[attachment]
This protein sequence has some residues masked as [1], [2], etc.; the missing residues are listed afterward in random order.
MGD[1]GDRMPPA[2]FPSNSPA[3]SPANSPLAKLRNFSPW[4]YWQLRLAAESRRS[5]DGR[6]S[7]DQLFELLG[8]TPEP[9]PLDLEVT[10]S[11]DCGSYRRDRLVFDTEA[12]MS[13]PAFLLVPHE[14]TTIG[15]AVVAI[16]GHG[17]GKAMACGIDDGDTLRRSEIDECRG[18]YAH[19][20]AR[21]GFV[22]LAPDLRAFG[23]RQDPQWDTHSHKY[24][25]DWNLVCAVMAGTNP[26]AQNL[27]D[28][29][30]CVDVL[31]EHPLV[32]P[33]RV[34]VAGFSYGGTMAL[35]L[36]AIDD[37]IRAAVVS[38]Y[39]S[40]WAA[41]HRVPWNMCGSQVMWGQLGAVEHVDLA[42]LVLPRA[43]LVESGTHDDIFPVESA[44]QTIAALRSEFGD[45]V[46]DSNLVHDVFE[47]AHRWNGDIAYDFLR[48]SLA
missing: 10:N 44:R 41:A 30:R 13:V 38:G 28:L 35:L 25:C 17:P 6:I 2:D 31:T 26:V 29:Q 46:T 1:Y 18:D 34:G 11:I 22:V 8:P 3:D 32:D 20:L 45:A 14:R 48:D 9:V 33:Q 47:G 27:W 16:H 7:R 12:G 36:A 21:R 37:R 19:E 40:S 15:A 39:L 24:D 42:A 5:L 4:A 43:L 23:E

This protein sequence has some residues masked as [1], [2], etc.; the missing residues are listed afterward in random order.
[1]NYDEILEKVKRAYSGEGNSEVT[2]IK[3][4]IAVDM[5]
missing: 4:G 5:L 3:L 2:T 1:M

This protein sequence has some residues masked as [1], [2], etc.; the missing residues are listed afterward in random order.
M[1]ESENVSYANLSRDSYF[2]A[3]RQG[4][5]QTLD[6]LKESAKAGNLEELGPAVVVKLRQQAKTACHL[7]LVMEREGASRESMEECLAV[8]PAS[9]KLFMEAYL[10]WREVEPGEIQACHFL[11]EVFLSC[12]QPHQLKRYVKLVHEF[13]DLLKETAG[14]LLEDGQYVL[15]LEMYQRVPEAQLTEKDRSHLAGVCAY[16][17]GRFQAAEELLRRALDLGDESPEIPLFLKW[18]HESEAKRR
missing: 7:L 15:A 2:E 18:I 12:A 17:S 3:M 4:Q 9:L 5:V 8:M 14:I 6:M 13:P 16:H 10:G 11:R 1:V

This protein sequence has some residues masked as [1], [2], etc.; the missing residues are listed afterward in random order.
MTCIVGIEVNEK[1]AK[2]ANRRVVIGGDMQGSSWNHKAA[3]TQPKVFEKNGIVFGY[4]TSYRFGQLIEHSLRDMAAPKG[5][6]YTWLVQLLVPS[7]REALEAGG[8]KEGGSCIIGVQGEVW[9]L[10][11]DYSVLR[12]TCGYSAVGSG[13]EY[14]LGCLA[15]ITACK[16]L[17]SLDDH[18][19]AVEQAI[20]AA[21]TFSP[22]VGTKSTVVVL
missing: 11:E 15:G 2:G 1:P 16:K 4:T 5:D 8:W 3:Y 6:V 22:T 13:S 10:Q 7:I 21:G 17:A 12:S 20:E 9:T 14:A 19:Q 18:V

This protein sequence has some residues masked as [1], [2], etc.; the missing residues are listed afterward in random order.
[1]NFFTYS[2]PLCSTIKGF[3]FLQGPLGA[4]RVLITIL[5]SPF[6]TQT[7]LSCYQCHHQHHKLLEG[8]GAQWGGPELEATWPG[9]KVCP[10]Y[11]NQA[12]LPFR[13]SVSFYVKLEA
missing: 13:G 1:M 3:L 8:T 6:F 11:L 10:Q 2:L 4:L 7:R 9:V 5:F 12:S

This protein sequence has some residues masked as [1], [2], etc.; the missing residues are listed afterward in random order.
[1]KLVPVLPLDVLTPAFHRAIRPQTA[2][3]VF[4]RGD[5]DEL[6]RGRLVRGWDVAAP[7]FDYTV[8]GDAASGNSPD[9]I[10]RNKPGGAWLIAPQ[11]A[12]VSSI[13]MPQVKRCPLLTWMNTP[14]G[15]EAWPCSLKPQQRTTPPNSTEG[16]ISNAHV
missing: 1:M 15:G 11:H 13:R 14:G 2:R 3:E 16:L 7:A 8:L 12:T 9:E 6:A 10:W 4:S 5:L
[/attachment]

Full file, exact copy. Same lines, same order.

This protein sequence has some residues masked as [1], [2], etc.; the missing residues are listed afterward in random order.
MGD[1]GDRMPPA[2]FPSNSPA[3]SPANSPLAKLRNFSPW[4]YWQLRLAAESRRS[5]DGR[6]S[7]DQLFELLG[8]TPEP[9]PLDLEVT[10]S[11]DCGSYRRDRLVFDTEA[12]MS[13]PAFLLVPHE[14]TTIG[15]AVVAI[16]GHG[17]GKAMACGIDDGDTLRRSEIDECRG[18]YAH[19][20]AR[21]GFV[22]LAPDLRAFG[23]RQDPQWDTHSHKY[24][25]DWNLVCAVMAGTNP[26]AQNL[27]D[28][29][30]CVDVL[31]EHPLV[32]P[33]RV[34]VAGFSYGGTMAL[35]L[36]AIDD[37]IRAAVVS[38]Y[39]S[40]WAA[41]HRVPWNMCGSQVMWGQLGAVEHVDLA[42]LVLPRA[43]LVESGTHDDIFPVESA[44]QTIAALRSEFGD[45]V[46]DSNLVHDVFE[47]AHRWNGDIAYDFLR[48]SLA
missing: 10:N 44:R 41:A 30:R 13:V 38:G 28:L 35:L 25:C 17:P 6:I 2:D 31:T 26:V 29:Q 46:T 1:Y 18:D 34:G 11:I 22:V 8:P 3:D 32:D 20:L 45:A 14:R 48:D 9:V 33:Q 47:G 27:W 16:H 7:R 12:G 36:A 21:R 37:R 19:E 40:S 15:A 39:L 24:D 42:A 5:L 4:A 43:L 23:E

This protein sequence has some residues masked as [1], [2], etc.; the missing residues are listed afterward in random order.
[1]NYDEILEKVKRAYSGEGNSEVT[2]IK[3][4]IAVDM[5]
missing: 4:G 5:L 3:L 2:T 1:M

This protein sequence has some residues masked as [1], [2], etc.; the missing residues are listed afterward in random order.
M[1]ESENVSYANLSRDSYF[2]A[3]RQG[4][5]QTLD[6]LKESAKAGNLEELGPAVVVKLRQQAKTACHL[7]LVMEREGASRESMEECLAV[8]PAS[9]KLFMEAYL[10]WREVEPGEIQACHFL[11]EVFLSC[12]QPHQLKRYVKLVHEF[13]DLLKETAG[14]LLEDGQYVL[15]LEMYQRVPEAQLTEKDRSHLAGVCAY[16][17]GRFQAAEELLRRALDLGDESPEIPLFLKW[18]HESEAKRR
missing: 7:L 15:A 2:E 18:I 12:A 17:S 3:M 4:Q 9:L 5:V 8:M 14:I 6:M 13:P 16:H 10:G 11:R 1:V

This protein sequence has some residues masked as [1], [2], etc.; the missing residues are listed afterward in random order.
MTCIVGIEVNEK[1]AK[2]ANRRVVIGGDMQGSSWNHKAA[3]TQPKVFEKNGIVFGY[4]TSYRFGQLIEHSLRDMAAPKG[5][6]YTWLVQLLVPS[7]REALEAGG[8]KEGGSCIIGVQGEVW[9]L[10][11]DYSVLR[12]TCGYSAVGSG[13]EY[14]LGCLA[15]ITACK[16]L[17]SLDDH[18][19]AVEQAI[20]AA[21]TFSP[22]VGTKSTVVVL
missing: 11:E 15:G 2:G 1:P 16:K 4:T 5:D 8:W 3:Y 6:V 22:T 13:S 10:Q 7:I 21:G 17:A 12:S 20:E 9:T 14:A 19:Q 18:V

This protein sequence has some residues masked as [1], [2], etc.; the missing residues are listed afterward in random order.
[1]NFFTYS[2]PLCSTIKGF[3]FLQGPLGA[4]RVLITIL[5]SPF[6]TQT[7]LSCYQCHHQHHKLLEG[8]GAQWGGPELEATWPG[9]KVCP[10]Y[11]NQA[12]LPFR[13]SVSFYVKLEA
missing: 13:G 1:M 3:L 8:T 6:F 11:L 10:Q 2:L 4:L 7:R 9:V 5:F 12:S

This protein sequence has some residues masked as [1], [2], etc.; the missing residues are listed afterward in random order.
[1]KLVPVLPLDVLTPAFHRAIRPQTA[2][3]VF[4]RGD[5]DEL[6]RGRLVRGWDVAAP[7]FDYTV[8]GDAASGNSPD[9]I[10]RNKPGGAWLIAPQ[11]A[12]VSSI[13]MPQVKRCPLLTWMNTP[14]G[15]EAWPCSLKPQQRTTPPNSTEG[16]ISNAHV
missing: 1:M 15:G 11:H 13:R 14:G 2:R 3:E 16:L 7:A 8:L 12:T 9:E 6:A 10:W 4:S 5:L